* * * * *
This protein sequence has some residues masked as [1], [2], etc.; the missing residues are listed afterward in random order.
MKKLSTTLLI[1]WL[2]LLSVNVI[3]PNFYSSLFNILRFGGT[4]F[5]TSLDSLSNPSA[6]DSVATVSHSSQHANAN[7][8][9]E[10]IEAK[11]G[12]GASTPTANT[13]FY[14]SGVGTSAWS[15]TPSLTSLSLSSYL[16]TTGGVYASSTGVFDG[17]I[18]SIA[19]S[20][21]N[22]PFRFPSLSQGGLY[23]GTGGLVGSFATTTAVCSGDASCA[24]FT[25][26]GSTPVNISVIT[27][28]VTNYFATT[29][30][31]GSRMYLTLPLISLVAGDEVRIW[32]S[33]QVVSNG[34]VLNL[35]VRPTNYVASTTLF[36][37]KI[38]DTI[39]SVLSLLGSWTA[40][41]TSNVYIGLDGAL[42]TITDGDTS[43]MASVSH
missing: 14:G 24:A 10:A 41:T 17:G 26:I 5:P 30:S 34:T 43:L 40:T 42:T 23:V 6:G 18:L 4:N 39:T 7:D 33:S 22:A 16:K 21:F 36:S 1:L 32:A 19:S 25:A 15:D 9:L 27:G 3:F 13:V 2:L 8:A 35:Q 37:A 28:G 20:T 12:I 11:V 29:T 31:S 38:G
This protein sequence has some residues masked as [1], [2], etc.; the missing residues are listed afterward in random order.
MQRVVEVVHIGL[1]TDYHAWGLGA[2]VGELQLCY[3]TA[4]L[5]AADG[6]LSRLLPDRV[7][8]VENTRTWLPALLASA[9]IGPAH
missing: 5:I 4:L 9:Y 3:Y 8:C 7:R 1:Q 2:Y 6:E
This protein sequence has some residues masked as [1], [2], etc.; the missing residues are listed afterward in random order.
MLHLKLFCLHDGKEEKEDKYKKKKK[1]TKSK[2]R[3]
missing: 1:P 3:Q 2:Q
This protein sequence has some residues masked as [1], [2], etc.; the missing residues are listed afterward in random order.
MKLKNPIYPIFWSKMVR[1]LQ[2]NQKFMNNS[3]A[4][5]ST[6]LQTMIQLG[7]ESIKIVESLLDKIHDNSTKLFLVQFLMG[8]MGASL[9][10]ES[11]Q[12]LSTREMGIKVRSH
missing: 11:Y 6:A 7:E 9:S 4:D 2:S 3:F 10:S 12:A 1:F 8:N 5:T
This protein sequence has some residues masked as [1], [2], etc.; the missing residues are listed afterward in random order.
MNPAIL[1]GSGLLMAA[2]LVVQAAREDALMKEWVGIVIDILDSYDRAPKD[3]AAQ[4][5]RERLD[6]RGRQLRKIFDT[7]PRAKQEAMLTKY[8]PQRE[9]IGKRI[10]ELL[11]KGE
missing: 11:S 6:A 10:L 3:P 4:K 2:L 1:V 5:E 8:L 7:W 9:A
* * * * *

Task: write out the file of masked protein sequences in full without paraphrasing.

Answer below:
This protein sequence has some residues masked as [1], [2], etc.; the missing residues are listed afterward in random order.
MKKLSTTLLI[1]WL[2]LLSVNVI[3]PNFYSSLFNILRFGGT[4]F[5]TSLDSLSNPSA[6]DSVATVSHSSQHANAN[7][8][9]E[10]IEAK[11]G[12]GASTPTANT[13]FY[14]SGVGTSAWS[15]TPSLTSLSLSSYL[16]TTGGVYASSTGVFDG[17]I[18]SIA[19]S[20][21]N[22]PFRFPSLSQGGLY[23]GTGGLVGSFATTTAVCSGDASCA[24]FT[25][26]GSTPVNISVIT[27][28]VTNYFATT[29][30][31]GSRMYLTLPLISLVAGDEVRIW[32]S[33]QVVSNG[34]VLNL[35]VRPTNYVASTTLF[36][37]KI[38]DTI[39]SVLSLLGSWTA[40][41]TSNVYIGLDGAL[42]TITDGDTS[43]MASVSH
missing: 14:G 24:A 10:A 41:T 17:G 26:I 5:P 30:S 34:T 43:L 40:T 42:T 23:V 6:G 18:L 4:N 39:T 7:D 33:S 22:A 16:K 21:F 36:S 1:L 32:A 19:S 25:A 15:D 9:L 27:G 3:F 13:V 2:L 8:A 35:Q 37:A 28:G 20:T 12:I 11:V 29:T 31:S 38:G
This protein sequence has some residues masked as [1], [2], etc.; the missing residues are listed afterward in random order.
MQRVVEVVHIGL[1]TDYHAWGLGA[2]VGELQLCY[3]TA[4]L[5]AADG[6]LSRLLPDRV[7][8]VENTRTWLPALLASA[9]IGPAH
missing: 5:I 4:L 9:Y 3:Y 8:C 7:R 1:Q 2:Y 6:E
This protein sequence has some residues masked as [1], [2], etc.; the missing residues are listed afterward in random order.
MLHLKLFCLHDGKEEKEDKYKKKKK[1]TKSK[2]R[3]
missing: 1:P 3:Q 2:Q
This protein sequence has some residues masked as [1], [2], etc.; the missing residues are listed afterward in random order.
MKLKNPIYPIFWSKMVR[1]LQ[2]NQKFMNNS[3]A[4][5]ST[6]LQTMIQLG[7]ESIKIVESLLDKIHDNSTKLFLVQFLMG[8]MGASL[9][10]ES[11]Q[12]LSTREMGIKVRSH
missing: 11:Y 6:A 7:E 9:S 4:D 2:S 3:F 10:S 12:A 1:F 8:N 5:T
This protein sequence has some residues masked as [1], [2], etc.; the missing residues are listed afterward in random order.
MNPAIL[1]GSGLLMAA[2]LVVQAAREDALMKEWVGIVIDILDSYDRAPKD[3]AAQ[4][5]RERLD[6]RGRQLRKIFDT[7]PRAKQEAMLTKY[8]PQRE[9]IGKRI[10]ELL[11]KGE
missing: 11:S 6:A 10:L 3:P 4:K 2:L 1:V 5:E 8:L 7:W 9:A